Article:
I don’t know why I combined these two products. Maybe I was tired after my workout and was rushing through taking the pictures? But the As I Am cleansing co-wash was a must during Baby’s swim class days, for rinsing her hair in the shower afterward. The Karen’s Body Beautiful sealing butter is a terr-i-fic product to seal moisture into damp-dry hair after washing and conditioning. I picked this up at a Circle of Sisters expo last year, and used it in lieu of my Aethiopika Hydrate & Twist Butter from Qhemet Biologics. It was also a great stand-in for the miraculous Alma & Olive Heavy Cream, also from Qhemet Biologics. (Nothing against the latter. I just ran out and needed to replenish with something so I could maintain my moisture routine.) Founder and CEO Karen Tappin has a wonderful thing going on, if this is any indication.

Entwine Audition Kit: Teeny Tiny Coils


I picked up this handy kit at a Circle of Sisters event in New York a couple of years back. They were selling like hotcakes for just $10, and the package contained pretty much everything that you need to wash, condition, moisturize and style your hair. The package also contained a deep hydrating conditioning hair mask, which imparted terrific moisture to my hair during my washing process. But I threw out that envelope. I would say the best components of this kit are the deep conditioner, and the two small pots of styling products. Not only is this a handy way of trying out products, but it’s a perfect travel kit, too. Everything you need for up to two washing cycles is in this kit — which is also TSA compliant!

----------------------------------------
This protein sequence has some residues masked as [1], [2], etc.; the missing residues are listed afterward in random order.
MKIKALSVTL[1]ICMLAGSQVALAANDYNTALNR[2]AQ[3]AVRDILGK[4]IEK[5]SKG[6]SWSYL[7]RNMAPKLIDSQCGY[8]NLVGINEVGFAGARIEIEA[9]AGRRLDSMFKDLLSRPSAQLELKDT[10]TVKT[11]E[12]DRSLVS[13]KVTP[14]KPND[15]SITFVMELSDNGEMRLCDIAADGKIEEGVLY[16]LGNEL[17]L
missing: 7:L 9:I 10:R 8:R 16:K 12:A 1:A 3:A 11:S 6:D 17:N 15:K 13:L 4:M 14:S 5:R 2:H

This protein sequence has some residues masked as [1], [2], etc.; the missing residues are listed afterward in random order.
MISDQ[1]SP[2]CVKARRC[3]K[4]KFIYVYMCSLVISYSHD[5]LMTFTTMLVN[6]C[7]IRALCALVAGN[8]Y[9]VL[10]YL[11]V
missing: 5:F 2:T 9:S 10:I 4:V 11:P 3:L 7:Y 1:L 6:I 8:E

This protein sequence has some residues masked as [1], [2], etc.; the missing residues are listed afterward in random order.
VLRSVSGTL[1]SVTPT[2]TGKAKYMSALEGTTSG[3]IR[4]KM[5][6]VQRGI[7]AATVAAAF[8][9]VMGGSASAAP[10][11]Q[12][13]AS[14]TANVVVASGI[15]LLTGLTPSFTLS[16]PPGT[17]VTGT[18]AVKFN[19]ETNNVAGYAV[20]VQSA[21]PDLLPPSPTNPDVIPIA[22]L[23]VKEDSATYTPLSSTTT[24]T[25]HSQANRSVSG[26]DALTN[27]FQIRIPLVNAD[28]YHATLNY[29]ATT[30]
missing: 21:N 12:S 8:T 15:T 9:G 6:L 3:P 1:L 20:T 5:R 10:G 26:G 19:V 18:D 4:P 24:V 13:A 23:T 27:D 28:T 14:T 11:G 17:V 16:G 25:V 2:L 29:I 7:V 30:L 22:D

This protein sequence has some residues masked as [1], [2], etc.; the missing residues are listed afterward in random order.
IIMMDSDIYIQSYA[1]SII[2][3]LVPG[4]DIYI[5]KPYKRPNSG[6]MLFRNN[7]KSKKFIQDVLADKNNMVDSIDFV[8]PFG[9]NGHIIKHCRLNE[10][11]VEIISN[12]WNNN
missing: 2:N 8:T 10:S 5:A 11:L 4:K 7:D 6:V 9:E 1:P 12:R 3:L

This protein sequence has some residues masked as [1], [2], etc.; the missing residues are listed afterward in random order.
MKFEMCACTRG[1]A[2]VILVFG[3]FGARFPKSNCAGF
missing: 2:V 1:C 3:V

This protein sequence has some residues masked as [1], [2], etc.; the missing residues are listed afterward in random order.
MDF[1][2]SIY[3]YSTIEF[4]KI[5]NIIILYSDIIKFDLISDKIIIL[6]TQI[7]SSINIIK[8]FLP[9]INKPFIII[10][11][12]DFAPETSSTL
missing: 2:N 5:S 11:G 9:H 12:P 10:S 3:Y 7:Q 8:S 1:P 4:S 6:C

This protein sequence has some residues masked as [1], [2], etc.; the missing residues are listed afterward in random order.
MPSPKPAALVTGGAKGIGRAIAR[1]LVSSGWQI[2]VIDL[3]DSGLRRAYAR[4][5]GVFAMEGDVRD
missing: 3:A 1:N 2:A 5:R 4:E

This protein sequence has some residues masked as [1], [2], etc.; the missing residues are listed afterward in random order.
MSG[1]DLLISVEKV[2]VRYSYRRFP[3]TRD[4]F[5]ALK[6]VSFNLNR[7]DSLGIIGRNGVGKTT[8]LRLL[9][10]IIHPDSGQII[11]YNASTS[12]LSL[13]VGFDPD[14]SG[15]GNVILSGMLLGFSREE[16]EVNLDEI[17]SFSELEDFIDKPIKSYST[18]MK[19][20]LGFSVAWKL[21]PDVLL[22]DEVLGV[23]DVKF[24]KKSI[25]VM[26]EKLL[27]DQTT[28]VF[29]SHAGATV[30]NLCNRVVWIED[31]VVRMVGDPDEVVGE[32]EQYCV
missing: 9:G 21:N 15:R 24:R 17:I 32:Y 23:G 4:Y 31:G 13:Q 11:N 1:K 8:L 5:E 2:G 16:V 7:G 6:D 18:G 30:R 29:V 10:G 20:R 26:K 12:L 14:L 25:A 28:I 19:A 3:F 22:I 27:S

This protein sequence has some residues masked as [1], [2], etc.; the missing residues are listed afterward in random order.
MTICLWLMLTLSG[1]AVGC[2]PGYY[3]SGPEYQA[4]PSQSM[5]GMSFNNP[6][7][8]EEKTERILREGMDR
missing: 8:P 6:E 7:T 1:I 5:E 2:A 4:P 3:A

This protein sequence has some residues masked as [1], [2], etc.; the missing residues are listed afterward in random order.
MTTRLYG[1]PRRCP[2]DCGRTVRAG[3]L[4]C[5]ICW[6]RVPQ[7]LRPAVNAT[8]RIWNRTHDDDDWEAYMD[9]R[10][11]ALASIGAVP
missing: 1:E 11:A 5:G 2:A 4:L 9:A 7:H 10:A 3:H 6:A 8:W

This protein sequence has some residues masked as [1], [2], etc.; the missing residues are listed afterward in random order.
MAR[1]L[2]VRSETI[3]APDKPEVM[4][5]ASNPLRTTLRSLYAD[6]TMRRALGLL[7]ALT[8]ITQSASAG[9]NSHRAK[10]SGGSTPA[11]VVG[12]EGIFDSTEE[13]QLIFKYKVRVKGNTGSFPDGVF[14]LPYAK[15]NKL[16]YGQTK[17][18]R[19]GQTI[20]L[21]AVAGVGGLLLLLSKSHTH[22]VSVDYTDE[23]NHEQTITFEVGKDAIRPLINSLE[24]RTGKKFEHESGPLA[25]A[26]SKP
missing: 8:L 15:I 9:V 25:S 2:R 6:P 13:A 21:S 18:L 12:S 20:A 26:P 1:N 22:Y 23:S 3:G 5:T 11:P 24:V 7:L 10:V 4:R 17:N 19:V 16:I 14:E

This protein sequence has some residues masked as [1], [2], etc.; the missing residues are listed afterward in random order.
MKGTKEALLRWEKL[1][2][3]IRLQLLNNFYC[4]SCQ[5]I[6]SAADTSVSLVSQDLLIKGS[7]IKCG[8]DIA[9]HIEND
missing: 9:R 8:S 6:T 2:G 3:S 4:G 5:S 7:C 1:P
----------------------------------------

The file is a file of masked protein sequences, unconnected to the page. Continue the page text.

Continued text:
Difeel: Body soaps